What are the origins of our universe? It’s a question the greatest minds in the history of man have sought to answer. Yet, it remains a hot topic of discussion. In quest of an answer, the team at the Giant Magellan Telescope (GMT) is building a 200-foot-high telescope which will help scientists uncover The Big Questions: Are we alone in space? How did the first galaxies form? And what is our universe’s fate?
How do you simulate the biggest telescope of all time?
The GMT is quite likely to find the answers we seek, as it can collect more light than other telescopes and it has an incredibly high resolution. Although sponsored by leading institutions from around the globe, it had a number of hurdles to conquer at the design stage: the complexity of its structure, the placement of mirrors, and movements that will occur while operating the telescope. The latter will be standing atop an ever-earthquake-prone mountain in Chile, so it should be able to withstand harsh environmental conditions. Not only does the building need to be earthquake-proof, the force of high-speed winds should also be considered. This required precise and accurate structural testing.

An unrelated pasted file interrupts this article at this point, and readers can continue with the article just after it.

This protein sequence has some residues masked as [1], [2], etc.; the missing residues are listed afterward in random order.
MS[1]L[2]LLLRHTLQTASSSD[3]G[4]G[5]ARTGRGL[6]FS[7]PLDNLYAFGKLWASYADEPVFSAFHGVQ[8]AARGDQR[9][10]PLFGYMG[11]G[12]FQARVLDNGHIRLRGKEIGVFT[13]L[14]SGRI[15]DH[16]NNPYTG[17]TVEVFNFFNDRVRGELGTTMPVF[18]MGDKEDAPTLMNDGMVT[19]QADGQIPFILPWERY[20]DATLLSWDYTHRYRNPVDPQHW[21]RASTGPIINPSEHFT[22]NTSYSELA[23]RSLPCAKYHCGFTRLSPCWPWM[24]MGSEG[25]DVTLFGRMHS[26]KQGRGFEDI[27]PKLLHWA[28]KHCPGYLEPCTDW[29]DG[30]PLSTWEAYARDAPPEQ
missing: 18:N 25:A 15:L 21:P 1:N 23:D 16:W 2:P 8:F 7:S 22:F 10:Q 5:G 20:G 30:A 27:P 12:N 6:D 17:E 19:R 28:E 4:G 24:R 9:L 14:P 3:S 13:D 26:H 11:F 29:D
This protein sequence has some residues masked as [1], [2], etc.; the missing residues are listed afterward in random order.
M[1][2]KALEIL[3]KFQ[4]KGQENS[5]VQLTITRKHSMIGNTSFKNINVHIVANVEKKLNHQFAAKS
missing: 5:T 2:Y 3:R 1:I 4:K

To design the telescope’s structure in such a way that it can endure all this, GMT’s engineering team decided to use MSC Apex – MSC Software’s simulation tool – to simplify and shorten its design and simulation workflow.
More productivity, less time
MSC Apex has resulted in a variety of benefits. For example, the software played a crucial role in identifying particular wind dynamics issues during the design process, which allowed the GMT team to increase productivity and save time during the design process.
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Sounds easy… doesn’t it?
Now that you’ve read about MSC Apex in practice, you may want to give it a try to see what it can do for you. No problem. Please contact us today and request your one-month free trial!
An engineer by heart, but equipped with a commercial mindset. Mathijs has gained experience with new, exciting technologies like metal, composite, and plastic Additive Manufacturing, but he also loves the conventional, robust ways of getting things done. Also, he is a huge fan of rugby.